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Lifting the Veil on a Complex Process

The Medicaid process for married couples is complicated.  The complexity stems from what to do about the spouse who does not need long-term care - the Community Spouse - or more importantly, how much that spouse is allowed to keep.  For a single person the spend-down is straightforward:  for a single person in Pennsylvania, he or she is allowed to keep a maximum of $2,400 or $8,000 in resources, depending on his or her income.  In Ohio, the resource allowance is $2,000.

While a couple's calculation is more complicated, the stress can be much relieved through the help of an experienced Elder Law attorney.  In all situations, there is a maximum allowance of resources that a Community Spouse is allowed to keep, but not every spouse is entitled to that maximum allowance.  Each situation is unique, and it is imperative you understand how these rules affect your circumstances.  Without proper planning, families may wind up spending significantly more than they should have, and they could have received government benefits sooner than they realized.

Spending Down

Unfortunately, far too many families are inaccurately told they must spend one-half of their assets down on nursing home expenses before they will obtain Medicaid eligibility.  However, this is not entirely how the rules work.  In fact, there are many ways to help expedite a spend-down through certain expenses that are allowable for either spouse.  We advise families on appropriate expenses to consider making sure they use all of Medicaid's rules to their advantage.  Some examples of appropriate expenses include pre-paying funeral arrangements, making improvements to the primary residence for the Community Spouse, or purchasing a more reliable vehicle for the Community Spouse to drive.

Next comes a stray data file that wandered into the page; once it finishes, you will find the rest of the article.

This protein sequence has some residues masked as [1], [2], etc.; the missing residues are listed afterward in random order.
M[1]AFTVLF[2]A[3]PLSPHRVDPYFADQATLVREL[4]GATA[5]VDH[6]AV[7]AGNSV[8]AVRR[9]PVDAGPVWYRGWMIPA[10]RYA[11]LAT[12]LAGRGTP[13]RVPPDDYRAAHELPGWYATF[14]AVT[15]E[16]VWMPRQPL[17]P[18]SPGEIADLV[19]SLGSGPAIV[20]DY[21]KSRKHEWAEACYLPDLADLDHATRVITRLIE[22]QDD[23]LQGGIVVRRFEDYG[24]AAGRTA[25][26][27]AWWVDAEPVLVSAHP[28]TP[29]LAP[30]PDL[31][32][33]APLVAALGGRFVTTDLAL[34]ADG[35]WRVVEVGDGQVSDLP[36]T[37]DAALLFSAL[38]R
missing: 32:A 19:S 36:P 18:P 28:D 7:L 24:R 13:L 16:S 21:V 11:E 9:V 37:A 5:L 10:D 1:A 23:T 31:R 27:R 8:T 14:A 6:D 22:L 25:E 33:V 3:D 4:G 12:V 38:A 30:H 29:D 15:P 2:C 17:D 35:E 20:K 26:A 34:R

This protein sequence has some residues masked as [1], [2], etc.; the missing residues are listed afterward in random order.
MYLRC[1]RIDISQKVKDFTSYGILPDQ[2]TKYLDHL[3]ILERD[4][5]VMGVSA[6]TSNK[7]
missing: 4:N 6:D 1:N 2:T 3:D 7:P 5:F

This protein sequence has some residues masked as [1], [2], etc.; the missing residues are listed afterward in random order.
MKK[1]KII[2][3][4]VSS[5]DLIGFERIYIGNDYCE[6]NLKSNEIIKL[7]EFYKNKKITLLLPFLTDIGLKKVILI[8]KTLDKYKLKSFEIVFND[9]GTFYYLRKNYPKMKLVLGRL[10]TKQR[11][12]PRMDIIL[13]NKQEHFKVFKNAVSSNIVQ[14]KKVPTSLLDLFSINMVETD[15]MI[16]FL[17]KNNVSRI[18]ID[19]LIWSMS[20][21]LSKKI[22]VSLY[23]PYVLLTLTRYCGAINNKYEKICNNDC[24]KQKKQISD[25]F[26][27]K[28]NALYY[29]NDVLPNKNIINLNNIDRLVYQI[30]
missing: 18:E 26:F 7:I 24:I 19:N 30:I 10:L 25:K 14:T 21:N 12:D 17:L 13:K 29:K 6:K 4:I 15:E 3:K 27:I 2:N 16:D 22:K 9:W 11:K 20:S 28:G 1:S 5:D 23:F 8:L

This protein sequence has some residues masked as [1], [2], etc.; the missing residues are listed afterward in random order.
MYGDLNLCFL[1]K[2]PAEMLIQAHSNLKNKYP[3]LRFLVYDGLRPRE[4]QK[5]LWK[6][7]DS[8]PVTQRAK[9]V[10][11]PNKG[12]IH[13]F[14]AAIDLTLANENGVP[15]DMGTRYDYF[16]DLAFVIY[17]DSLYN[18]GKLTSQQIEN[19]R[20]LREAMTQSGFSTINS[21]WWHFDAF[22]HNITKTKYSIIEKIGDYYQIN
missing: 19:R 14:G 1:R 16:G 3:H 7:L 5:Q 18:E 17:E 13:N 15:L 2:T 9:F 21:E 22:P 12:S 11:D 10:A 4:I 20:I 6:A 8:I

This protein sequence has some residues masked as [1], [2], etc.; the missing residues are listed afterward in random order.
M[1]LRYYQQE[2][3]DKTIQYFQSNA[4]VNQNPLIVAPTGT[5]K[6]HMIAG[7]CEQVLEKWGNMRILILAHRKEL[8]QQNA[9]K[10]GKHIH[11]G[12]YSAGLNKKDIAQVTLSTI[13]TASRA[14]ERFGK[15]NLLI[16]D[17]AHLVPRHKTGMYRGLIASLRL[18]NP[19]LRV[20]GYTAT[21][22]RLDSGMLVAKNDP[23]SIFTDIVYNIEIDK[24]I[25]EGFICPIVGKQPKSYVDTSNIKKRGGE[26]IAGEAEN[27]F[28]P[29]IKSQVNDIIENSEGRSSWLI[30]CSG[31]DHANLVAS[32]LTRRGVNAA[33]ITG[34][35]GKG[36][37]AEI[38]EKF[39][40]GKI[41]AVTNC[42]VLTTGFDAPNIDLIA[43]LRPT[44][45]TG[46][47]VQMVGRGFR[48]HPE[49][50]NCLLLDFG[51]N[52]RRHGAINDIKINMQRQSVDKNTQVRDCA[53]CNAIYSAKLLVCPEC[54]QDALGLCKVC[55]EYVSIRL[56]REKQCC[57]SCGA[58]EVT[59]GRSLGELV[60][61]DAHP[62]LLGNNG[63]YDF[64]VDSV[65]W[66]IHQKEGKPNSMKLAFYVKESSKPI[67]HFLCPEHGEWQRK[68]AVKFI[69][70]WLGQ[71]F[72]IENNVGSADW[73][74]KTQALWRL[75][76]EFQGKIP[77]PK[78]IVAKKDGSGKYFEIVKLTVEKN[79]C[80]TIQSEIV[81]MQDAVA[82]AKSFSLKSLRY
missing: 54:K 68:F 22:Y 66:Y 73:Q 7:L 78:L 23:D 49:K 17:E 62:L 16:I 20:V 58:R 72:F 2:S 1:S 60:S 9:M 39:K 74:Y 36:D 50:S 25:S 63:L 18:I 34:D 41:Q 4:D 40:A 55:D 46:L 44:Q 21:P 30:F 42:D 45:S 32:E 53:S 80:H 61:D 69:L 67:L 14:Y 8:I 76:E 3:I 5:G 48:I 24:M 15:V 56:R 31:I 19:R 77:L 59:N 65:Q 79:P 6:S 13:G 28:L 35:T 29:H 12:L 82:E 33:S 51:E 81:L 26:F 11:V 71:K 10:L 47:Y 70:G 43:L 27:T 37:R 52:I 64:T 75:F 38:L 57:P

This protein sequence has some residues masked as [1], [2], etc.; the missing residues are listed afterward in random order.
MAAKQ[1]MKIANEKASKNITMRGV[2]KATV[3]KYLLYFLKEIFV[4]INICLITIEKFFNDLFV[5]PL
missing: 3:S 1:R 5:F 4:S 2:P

What About the Couple's Income?

When one spouse enters a nursing home and eventually ends up on Medicaid, that spouse, likely, will still be responsible for paying a portion of his or her income to the nursing home - often referred to as Patient Liability.  In Pennsylvania, a nursing home resident on Medicaid is entitled to a personal needs allowance of $45 of his or her income per month (in Ohio it's $50 per month) - the rest of the income goes to the nursing home.  In a couple's situation, there could be instances where the Community Spouse is entitled to a portion of his or her spouse's income, but those rules are dependent upon such variables as the Community Spouse's income and monthly household expenses.

It is not uncommon for a Community Spouse to need to adjust from a two-income household to a one-income household.  This change could be significant.

Let Us Help

Fortunately, we work with these circumstances all the time, and we are able to help maximize not only the income that a Community Spouse can keep, but also in certain circumstances we can help preserve larger portions of the family's assets from ever being spent down.  In addition, planning options can often reduce the time it takes to obtain Medicaid benefits while preserving such assts.  Our government system is not designed to be friendly to families who find themselves in these crises - without a clearer picture, you may be led to think you have to spend more than you have to, or told you are out of options.  Please don't think you have to carry this burden alone.  Let us help so you can go to focusing on what's most important - being the spouse, or child, or sibling, or friend, or cheerleader, to you loved one who needs care.

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